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Dj Nu-mark

Hands On

(Sequence; US: 17 Feb 2004; UK: 3 May 2004)

The cover photo of this ‘mixtape’ CD reminds me of an interview in The Face with Bobby Gillespie and David Holmes of some years ago; more specifically a shot of the Primal Scream front man, wreathed in smoke, gazing vacantly off to the left in sullen boredom whilst his cigarette-baring hands flash through a dozen poses of gnarled nervous energy, like some disgruntled Kali on speed. Whether or not this more mellow cover, with Nu-Mark seemingly playing the bongos on two piles of vinyl, is a tribute to that shot or not, Hands On is based in an appreciation of old funk and eclecticism that has a lot in common with David Holmes’ mixes. In a time when most mixtapes are seen more as an opportunity for promotion and a platform for badly segued commercial exclusives than a musical form of expression, this can only be a good thing.


Anyone who’s heard Jurassic 5 on wax, or as part of their relentlessly touring existence as a staple of West Coast hip-hop over the past decade, will have a good idea of what they’re going to get out of this mix: simple yet funky analogue drums that kick, laced with unsubtle but effective basslines, boom bap piano, flourishes of brass and Asian woodwind. It’s a consistent and fun continuation of J5’s tried-and-tested formula that never quite rises to the raw, dirty heights of Holmes’s best work, but neither does it suffer from any extremes of gonzo drug sounds. It’s also the first chance we’ve had to hear a solo effort from the man who appears almost a recluse in comparison with his J5 DJ/production partner Cut Chemist, whose Brainfreeze in collaboration with DJ Shadow is a stone cold classic. For all his lack of public persona, Nu-Mark has undoubtedly been busy, as this selection includes four of his own productions and two upcoming projects whilst showcasing his seamless mixing.


Baring out the tactile nature of the title and the vinyl-eye-view, operating tables scene of Nu-Mark on the inside cover, the first half of the 23 tracks on offer wander through a tasty assortment of funk 45s and their array of warmly textured grooves before gliding via a trio of DJ Premier-produced tracks and a Beatnuts skit into his first self-produced offering, under the moniker Blendcrafters. “Melody” is a headnodder of an instrumental hip-hop club track, employing so much delay that it’s practically dance floor dub; this bodes very well for any future releases by this side project. This is followed up by the lead-off single from Chali 2Na’s forthcoming Nu-Mark-produced solo LP, and unsurprisingly the “brother with tha monster voice” carries off what’s basically a J5 track minus the other MCs effortlessly, chanted chorus included.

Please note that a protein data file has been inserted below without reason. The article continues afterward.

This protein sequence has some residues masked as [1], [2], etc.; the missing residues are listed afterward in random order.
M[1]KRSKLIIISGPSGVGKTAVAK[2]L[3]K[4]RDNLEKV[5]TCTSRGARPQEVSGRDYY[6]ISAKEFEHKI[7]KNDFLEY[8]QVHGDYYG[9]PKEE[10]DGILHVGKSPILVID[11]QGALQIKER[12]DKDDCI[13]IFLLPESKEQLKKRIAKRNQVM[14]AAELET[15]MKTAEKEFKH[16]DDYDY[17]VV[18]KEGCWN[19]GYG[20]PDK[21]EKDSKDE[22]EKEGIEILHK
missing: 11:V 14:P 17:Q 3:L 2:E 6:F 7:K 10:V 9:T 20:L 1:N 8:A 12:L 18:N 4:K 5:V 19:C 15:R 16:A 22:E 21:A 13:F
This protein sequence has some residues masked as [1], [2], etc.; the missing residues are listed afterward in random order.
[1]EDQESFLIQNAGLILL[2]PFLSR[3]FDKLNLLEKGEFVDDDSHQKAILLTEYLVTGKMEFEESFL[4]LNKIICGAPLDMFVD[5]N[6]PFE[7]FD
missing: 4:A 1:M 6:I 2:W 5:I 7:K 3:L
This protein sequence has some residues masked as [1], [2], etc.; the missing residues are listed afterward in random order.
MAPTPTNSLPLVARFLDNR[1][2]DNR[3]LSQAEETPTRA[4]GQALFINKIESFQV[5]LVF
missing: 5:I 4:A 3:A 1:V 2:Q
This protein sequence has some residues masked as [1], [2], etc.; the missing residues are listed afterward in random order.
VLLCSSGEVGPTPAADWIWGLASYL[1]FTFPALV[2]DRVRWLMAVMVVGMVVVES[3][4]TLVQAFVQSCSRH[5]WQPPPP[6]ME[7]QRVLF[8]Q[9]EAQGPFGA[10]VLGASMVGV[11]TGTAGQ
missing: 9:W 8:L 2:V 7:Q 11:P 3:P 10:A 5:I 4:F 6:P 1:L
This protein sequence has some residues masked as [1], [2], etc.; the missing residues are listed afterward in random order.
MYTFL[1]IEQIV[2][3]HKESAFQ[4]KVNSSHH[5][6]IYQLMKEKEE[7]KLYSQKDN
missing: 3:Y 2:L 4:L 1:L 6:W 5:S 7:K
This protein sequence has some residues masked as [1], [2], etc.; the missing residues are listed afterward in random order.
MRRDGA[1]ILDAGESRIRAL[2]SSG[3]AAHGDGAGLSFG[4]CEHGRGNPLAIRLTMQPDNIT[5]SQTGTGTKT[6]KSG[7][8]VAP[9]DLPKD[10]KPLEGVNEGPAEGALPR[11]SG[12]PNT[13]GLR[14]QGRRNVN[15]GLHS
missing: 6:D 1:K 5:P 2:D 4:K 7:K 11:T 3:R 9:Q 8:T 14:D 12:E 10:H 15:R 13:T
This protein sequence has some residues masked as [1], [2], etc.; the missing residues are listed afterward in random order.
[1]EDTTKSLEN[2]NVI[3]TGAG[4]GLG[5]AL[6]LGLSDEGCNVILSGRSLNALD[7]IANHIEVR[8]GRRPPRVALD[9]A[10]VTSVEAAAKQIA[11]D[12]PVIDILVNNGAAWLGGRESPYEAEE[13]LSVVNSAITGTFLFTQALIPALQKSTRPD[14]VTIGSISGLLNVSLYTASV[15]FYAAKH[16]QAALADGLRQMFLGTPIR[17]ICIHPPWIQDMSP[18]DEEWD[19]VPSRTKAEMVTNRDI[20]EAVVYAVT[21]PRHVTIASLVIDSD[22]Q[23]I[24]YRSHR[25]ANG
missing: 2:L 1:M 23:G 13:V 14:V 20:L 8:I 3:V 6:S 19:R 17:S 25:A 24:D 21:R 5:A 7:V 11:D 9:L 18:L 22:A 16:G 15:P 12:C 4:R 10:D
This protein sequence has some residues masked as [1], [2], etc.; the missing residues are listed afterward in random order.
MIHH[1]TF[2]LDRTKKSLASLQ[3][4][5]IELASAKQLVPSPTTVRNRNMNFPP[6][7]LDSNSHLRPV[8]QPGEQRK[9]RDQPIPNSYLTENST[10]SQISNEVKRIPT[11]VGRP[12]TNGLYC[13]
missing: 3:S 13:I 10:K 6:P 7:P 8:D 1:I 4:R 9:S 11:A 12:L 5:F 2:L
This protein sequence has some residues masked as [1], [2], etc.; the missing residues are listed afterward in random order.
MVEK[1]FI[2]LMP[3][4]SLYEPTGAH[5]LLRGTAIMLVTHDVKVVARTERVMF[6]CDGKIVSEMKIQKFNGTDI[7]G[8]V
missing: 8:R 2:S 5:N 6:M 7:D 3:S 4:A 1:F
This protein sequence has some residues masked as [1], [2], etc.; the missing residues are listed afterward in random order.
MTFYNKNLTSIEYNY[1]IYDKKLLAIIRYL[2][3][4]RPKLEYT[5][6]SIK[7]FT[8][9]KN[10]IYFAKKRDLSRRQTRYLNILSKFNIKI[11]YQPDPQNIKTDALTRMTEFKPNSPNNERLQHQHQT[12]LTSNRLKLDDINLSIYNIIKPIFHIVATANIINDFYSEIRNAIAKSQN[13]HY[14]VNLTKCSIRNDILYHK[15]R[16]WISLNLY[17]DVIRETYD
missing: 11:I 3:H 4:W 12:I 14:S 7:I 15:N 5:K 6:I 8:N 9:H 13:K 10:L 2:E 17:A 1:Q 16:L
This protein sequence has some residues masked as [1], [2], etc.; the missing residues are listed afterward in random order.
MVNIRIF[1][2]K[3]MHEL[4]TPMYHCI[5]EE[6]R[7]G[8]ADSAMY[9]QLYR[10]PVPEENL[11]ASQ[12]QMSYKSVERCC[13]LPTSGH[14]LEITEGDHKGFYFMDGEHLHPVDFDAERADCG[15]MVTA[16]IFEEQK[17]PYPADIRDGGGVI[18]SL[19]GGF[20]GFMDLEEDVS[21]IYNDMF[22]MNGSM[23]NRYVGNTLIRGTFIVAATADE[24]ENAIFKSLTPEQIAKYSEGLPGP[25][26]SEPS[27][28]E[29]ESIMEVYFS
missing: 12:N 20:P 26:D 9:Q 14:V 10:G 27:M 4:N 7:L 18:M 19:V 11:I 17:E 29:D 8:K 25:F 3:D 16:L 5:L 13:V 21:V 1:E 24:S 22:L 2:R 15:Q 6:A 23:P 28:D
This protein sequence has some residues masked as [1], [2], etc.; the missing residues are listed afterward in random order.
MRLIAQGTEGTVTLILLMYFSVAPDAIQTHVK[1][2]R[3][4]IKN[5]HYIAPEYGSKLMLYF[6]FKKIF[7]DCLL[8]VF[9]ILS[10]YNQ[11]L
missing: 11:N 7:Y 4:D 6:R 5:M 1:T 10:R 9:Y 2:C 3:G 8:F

From here on in the mix goes truly global, taking in tracks from hip-hop crews from all over central Europe and even Australia, as well as the other stand out instrumental, the head-bob inducing “True Urban Grit” by Prophetix. Although all of the MCs perform at least adequately, I can’t help but wonder whether the initial novelty of hearing French and German MCs might not result in track-skipping over the long-term, despite some nice backing tracks. Perhaps that’s why Nu-Mark chose to add a little MF Doom into the mix before things got truly multi-lingual, in the form of his collaboration with RJD2 on the Viktor Vaughn project, “Saliva”: he’s captivatingly charismatic and universally liked, despite the fact that no-one really knows what he’s saying. Unfortunately, I don’t really want to hear what Key Kool of the Visionaries has to say in American-accented Japanese on another Nu-Mark beat, even if it is the titular “Hands On”. It just sounds like a simplistic imitation of a J5 track, chanted chorus included. Still, at least the accents of the Australian and Scottish crews entertain by themselves, not to mention the latter’s tirade on sexual favours for the ladies on the brashly amusing “68 and I Owe You One”.


After a couple of instrumentals (including a bongo solo—an “Apache” reference to accompany the cover, perhaps?) the mix then finishes on a J-Live collaboration. Sadly, this suffers from much the same understated, lovely-yet-uninteresting problem as a good deal of All of the Above; which is to say it’s good but hardly exciting, and as such constitutes something of a letdown when compared to my bombastic hopes. J-Live does, however, nail the attraction of this mix when he claims “the vibe is here”. This is a quality mix by a quality DJ that delivers a variety of flavours without ever betraying the old school vibe, and as such is more than worthy of providing a backdrop for the summer evenings to come. For true greatness, though, collaborating with someone as truly unpredictable as Bobby Gillespie would be needed.

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16 Jan 2013
It’s hard to believe that the former Jurassic 5 DJ/producer is releasing his debut this late into his career, and it shows with his dedication to keeping his old school aesthetic alive.
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